PWinsider.com: First of all, the problem with this site is not only is the free version of this site filled with ads, but going to this site can cause major problems with your computer. Computer problems that are usually related to spyware, which is a major strike against the site right off the bat. News wise, the site and its reporters are the same as anyone who is not Meltzer, you must be careful taking the news at face value. . Sometimes Dave Scherer and company are right on with the news and other times they aren’t. Because PWinsider.com has also developed a pay section, it allows you to take the news a bit more seriously, but it can’t be stressed enough that they aren’t Meltzer. Other than the news, the site has columns like every other site and basically is a different version of the mainstream serious sites.
Grade: B-. The site does too much damage to the computer to get a B or above and it does not differentiate itself enough from the Torch (which it may be more reliable then) or the Observer (which it isn’t) to be worth the hassle. The pay site may be though, depending on your situation. Better news and their own audio update may sway a person on the fence. The best thing about this site, is probably the same as you can say with other wrestling sites in the same realm, it’s a nice place to read and/or discuss wrestling with someone who at least knows a little about what they are talking about.
411mania.com/insidepulse.com: Both of these websites started out as wrestling and have grown into “entertainment” sites, which cover sports, music, movies, books and wrestling. As far as the wrestling section goes, unlike the other sites covered here, there is no news breaking here. All of the news is copied and pasted from the Observer, Torch and Insider. The one treat you may occasionally get is news “stolen” from the Observer and Torch newsletters, if you are not a subscriber to either one it is worth a look once a week to see if any of the news pieces on either site are credited to the newsletter. Besides that there are show recaps and columns written by for the most part up and coming writers. On a related note, Scott Keith, who has authored multiple wrestling books, has had his “rants” on major wrestling events featured on both sites. The True or False feature on 411mania.com is a personal favorite and is worth a look.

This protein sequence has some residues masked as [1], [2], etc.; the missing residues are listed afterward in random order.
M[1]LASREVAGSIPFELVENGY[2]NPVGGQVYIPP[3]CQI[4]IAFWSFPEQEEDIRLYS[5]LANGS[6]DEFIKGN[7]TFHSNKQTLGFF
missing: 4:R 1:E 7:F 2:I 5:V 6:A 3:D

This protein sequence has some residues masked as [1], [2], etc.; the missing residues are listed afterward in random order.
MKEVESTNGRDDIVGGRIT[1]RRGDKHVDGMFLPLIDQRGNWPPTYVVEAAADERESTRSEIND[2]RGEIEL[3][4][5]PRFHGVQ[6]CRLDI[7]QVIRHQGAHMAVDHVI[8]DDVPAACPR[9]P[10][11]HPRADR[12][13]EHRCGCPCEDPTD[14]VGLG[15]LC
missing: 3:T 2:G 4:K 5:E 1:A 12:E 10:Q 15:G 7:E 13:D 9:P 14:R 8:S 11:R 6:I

Grade: B, the columns and the features are enough to offset the fact that there news is not broken on either site.